My journey of reinvention is firmly rooted in DIY sensibilities. My thinking, my approach to challenges, and things that hold significant value for me–like my publishing–all emanate from an ethos that says, “I can do this.”
Perhaps the seed for that was planted back in Crown Point, Indiana. I was 21, with a pregnant wife, no job, and I was 1,500 miles from home and extended family support. Unemployment was over 14 percent and I didn’t have much in the way of life or employment skills.
Mary and I had to figure some things out in order to survive. Obviously we did. We also realized that our little self-contained unit could weather some pretty significant adversity.
Over the past 30 years, I first ran away from my DIY tendencies, thinking they screamed “tightwad!” Then, I found out that DIY actually held cred with the punkers and indie rockers I was hanging with in the mid-1990s.
Mark, our son, who is definitely a DIY’er, has been encouraging us to consider ways that we can detach from the corporate food chain, limit packaging, and live more simply when it comes to our daily bread.
DIY culture isn’t a fashion statement anymore. It makes sense in a world where knowing how to fend for yourself will continue to enhance your value and maybe might allow you to survive.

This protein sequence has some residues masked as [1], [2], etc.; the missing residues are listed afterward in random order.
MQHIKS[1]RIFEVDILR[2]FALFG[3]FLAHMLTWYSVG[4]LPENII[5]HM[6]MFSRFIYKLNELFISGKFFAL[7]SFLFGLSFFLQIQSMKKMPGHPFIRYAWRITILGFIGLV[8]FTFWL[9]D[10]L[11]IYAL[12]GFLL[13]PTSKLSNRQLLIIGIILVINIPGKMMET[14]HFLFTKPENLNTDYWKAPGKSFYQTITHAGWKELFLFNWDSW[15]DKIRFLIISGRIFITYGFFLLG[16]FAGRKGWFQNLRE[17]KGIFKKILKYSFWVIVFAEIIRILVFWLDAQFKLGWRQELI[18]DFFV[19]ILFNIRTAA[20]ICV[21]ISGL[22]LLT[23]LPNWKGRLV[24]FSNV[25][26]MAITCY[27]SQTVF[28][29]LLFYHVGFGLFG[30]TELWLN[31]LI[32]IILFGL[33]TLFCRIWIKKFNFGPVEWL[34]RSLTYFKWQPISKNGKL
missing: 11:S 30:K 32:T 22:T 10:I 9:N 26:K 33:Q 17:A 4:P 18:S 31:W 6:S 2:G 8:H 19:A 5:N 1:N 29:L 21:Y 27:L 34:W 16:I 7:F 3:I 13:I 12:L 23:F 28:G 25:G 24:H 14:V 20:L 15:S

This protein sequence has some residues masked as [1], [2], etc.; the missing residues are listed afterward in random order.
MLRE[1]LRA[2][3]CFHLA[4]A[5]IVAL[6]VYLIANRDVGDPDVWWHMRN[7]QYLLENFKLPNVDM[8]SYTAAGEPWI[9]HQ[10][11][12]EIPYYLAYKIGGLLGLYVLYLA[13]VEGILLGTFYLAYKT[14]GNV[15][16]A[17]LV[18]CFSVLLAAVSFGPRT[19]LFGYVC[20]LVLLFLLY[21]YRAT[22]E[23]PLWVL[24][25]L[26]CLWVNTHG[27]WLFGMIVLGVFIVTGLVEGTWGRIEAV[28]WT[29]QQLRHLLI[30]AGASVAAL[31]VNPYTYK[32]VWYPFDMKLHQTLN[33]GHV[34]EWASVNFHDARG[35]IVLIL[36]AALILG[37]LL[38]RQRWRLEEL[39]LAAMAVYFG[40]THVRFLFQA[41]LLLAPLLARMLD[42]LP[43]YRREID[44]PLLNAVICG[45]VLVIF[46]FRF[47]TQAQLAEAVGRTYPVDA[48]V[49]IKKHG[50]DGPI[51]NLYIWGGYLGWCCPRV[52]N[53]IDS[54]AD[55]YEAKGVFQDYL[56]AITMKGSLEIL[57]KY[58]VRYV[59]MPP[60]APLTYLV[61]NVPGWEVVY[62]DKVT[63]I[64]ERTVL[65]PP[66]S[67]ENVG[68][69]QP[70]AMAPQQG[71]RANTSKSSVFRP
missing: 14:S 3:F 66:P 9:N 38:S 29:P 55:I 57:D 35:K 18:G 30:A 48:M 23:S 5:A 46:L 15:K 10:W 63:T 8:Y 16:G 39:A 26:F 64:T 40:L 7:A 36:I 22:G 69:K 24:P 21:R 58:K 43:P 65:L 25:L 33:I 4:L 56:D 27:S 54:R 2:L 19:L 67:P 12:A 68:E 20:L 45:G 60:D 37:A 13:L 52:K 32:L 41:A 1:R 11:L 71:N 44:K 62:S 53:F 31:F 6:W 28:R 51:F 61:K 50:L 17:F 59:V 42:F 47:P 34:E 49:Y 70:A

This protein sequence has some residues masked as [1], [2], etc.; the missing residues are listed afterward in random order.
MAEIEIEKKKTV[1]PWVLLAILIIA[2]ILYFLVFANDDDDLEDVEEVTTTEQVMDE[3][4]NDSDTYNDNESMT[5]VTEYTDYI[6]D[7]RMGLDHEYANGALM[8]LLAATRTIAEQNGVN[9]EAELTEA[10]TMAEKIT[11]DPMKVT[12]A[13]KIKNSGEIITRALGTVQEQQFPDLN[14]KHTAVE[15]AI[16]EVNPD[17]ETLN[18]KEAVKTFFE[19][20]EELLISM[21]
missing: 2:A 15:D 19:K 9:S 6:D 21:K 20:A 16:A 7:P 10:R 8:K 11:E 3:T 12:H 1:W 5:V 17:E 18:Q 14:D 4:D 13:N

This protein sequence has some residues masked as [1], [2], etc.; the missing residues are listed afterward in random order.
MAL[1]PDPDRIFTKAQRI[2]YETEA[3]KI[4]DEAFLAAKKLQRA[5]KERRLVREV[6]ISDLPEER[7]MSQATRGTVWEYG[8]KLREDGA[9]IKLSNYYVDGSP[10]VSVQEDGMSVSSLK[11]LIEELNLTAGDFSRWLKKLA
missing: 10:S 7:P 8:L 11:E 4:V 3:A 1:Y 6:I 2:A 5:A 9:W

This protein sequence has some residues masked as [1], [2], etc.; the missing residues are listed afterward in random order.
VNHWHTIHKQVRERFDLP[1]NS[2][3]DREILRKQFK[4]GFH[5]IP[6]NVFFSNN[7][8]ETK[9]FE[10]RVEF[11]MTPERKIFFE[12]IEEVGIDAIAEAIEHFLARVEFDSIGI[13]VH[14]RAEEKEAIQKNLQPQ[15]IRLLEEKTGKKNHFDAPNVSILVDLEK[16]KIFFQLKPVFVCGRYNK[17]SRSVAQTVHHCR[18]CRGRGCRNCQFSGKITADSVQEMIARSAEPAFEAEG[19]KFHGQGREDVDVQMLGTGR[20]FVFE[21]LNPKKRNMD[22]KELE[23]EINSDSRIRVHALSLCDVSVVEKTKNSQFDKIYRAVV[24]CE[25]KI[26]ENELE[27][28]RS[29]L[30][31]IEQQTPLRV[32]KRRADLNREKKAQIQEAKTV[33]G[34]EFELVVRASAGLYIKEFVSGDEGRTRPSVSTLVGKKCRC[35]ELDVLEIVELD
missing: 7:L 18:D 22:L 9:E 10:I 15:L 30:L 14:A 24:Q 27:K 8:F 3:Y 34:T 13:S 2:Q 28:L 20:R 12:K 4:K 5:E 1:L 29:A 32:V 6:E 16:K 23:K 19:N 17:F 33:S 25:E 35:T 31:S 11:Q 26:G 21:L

Rather than bread, my focus today is on granola.
You can buy all kinds of varieties of this popular food, one that has been called “the perfect food.” A few weeks ago I bought a bag from The Providence Granola Project, and it was really, really good. I polished it off in a few days.
This got me to thinking. Mary used to make granola in Indiana; not because it was boho to do it, but because we couldn’t afford to buy it in the store. She still has the original cookbook she used–now old and tattered–Doris Janzen Longacre’s More-with-Less Cookbook. Mary special-ordered it back in 1982 before we launched westward. It made the return journey with us to Maine, in 1987.
She last made the granola recipe about five years ago.I’m using a variation of that recipe today, with a few added things that I like, such as almonds and raisins.
Looks good, doesn’t it?